Case #2

A 73-year-old man with a history of congestive heart failure, cerebrovascular accident, morbid obesity (body mass index 45), and low-risk prostate cancer (Grade Group 1, PSA 5.5 ng/mL, clinical stage T1c, 2/12 cores positive), underwent a repeat surveillance prostate biopsy via transrectal ultrasound that was interpreted as high-grade urothelial cancer with squamous differentiation in 8 of 12 biopsy cores. On further workup, cystoscopy was negative for intravesical lesions, and cystoscopic biopsies showed prostatic adenocarcinoma without urothelial carcinoma. He then underwent MRI and FDG PET/CT, which demonstrated an anorectal mass measuring 5.2 cm, and uptake in the distal rectum and anus, with equivocal activity in left obturator and right inguinal lymph nodes. Colonoscopy revealed a deeply ulcerated non-obstructing large mass in the distal rectum, extending to the anal verge and involving one-half of the lumen overlying the prostate. Biopsy of this anorectal mass demonstrated poorly differentiated squamous cell carcinoma. Immunohistochemistry revealed strong staining for p16 and p40, consistent with an HPV-driven squamous cell carcinoma. Because of the initial concern for urothelial cancer and question surrounding the primary origin of this cancer, next-generation sequencing was performed, which revealed mutations associated with anal cancer, including PIK3CA amplification and an E545K point mutation. Subsequently, HPV16 DNA was detected by polymerase chain reaction on microdissected formalin-fixed paraffin-embedded tumor tissue. A NavDx blood test was positive for TTMV-HPV-16 DNA (319 fragments/mL, Figure 2, P1).

Figure 2 A 73-year-old man presented with a T1c prostate cancer and a T3N0M0 HPV-associated anal cancer. Plasma TTMV-HPV DNA values are shown at the indicated treatment time intervals: pre-treatment (P), during treatment (T), and post-treatment surveillance (S). At initial presentation, he had a 5.2 cm anorectal mass based on clinical exam, MRI, and PET/CT. Plasma TTMV-HPV16 DNA values were elevated at diagnosis (P), decreased during treatment (T1), and undetectable at both 1 month (S1) and again 3 months after treatment completion in the setting of complete response by PET/CT (S2). Clinical exam at this time, however, was suspicious for incomplete response with a firm, ulcerated lesion on anoscopy. Exams under anesthesia at every 3 months with biopsy were negative and TTMV-HPV16 was undetectable (S3,S4,S5). TTMV-HPV DNA, tumor-tissue-modified HPV DNA.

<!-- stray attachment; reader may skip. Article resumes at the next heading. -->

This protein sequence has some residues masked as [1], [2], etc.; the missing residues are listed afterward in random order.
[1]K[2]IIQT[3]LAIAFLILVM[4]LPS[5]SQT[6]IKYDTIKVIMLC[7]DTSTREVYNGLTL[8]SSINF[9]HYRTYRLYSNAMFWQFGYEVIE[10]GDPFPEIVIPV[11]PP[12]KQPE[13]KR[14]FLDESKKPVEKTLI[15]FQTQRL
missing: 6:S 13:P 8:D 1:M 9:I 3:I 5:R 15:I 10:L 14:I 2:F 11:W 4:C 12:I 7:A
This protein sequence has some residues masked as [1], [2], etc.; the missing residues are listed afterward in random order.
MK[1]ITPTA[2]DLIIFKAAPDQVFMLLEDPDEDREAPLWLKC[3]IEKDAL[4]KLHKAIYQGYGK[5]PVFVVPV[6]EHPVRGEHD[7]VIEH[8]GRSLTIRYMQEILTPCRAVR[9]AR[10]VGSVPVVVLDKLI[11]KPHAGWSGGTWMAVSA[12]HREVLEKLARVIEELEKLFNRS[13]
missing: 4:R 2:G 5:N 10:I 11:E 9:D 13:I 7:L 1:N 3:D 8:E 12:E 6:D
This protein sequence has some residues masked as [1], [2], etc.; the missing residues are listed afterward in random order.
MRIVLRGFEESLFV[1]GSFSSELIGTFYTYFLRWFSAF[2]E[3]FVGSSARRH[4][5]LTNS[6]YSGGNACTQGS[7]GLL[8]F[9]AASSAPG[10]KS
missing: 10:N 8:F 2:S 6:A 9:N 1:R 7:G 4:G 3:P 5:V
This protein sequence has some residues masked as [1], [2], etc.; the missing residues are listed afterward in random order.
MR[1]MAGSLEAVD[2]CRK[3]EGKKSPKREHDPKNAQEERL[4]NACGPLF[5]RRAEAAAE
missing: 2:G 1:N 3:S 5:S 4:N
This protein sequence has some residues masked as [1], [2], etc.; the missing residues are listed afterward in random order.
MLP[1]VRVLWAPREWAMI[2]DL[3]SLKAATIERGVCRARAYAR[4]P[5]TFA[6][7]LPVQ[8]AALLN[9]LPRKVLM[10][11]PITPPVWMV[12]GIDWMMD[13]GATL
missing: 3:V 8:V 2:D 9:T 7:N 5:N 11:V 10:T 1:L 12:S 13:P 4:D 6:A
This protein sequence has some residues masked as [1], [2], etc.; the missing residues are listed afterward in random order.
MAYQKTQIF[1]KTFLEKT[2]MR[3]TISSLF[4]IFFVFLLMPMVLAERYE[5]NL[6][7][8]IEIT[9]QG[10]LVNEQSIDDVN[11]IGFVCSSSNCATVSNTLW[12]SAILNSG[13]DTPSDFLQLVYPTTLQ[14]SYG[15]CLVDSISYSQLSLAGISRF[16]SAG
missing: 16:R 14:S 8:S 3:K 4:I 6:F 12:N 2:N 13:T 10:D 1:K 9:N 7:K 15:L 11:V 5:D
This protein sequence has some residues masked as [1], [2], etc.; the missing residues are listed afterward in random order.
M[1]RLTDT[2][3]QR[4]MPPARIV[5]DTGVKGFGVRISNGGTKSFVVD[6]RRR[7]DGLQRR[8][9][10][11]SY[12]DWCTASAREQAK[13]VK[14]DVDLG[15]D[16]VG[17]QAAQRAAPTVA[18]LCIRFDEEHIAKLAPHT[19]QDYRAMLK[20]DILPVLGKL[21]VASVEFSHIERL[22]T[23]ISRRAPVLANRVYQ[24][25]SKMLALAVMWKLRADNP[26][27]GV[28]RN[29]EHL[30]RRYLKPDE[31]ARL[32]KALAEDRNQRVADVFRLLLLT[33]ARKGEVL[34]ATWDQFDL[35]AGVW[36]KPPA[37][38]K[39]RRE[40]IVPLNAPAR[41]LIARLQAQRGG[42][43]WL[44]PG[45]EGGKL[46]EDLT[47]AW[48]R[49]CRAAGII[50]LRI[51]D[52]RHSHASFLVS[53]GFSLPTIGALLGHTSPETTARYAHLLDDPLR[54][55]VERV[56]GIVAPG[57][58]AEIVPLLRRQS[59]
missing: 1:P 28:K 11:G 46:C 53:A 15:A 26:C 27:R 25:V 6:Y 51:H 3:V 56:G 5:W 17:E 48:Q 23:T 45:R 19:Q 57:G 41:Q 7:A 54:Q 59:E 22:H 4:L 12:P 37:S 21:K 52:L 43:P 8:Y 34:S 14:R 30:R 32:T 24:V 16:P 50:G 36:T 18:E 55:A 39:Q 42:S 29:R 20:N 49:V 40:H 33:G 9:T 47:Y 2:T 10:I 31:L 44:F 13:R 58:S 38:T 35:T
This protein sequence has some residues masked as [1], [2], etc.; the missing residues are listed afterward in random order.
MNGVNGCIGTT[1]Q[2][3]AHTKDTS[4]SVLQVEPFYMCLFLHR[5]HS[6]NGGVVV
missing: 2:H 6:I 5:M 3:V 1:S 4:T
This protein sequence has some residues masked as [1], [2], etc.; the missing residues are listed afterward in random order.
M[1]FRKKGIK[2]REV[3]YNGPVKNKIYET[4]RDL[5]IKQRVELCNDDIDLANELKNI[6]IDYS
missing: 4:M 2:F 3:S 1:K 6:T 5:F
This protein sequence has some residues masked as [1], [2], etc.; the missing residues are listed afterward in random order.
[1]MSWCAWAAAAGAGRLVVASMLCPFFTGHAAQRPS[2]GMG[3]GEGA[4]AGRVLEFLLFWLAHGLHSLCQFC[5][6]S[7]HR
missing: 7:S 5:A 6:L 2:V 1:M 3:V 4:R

He was treated with chemoRT for the T3N0 anorectal tumor, consisting of 5-FU/Mitomycin C at weeks 1 and 4, along with 45 Gy to pelvic and inguinal lymph nodes and mesorectum, and 54 Gy at 1.8 Gy/fx to the anorectal tumor over 30 days. His prostate cancer was treated with a simultaneous integrated boost to the prostate to 66 Gy. He completed the planned therapy without any treatment breaks over 6 weeks with grade 1 acute bladder and grade 2 acute gastrointestinal toxicity. During the course of therapy, 4 weeks after initiation (at 28.8 Gy), he had resolution of local symptoms at presentation including rectal pain and blood per rectum, and TTMV-HPV16 levels decreased to 19 fragments/mL (Figure 2, T1).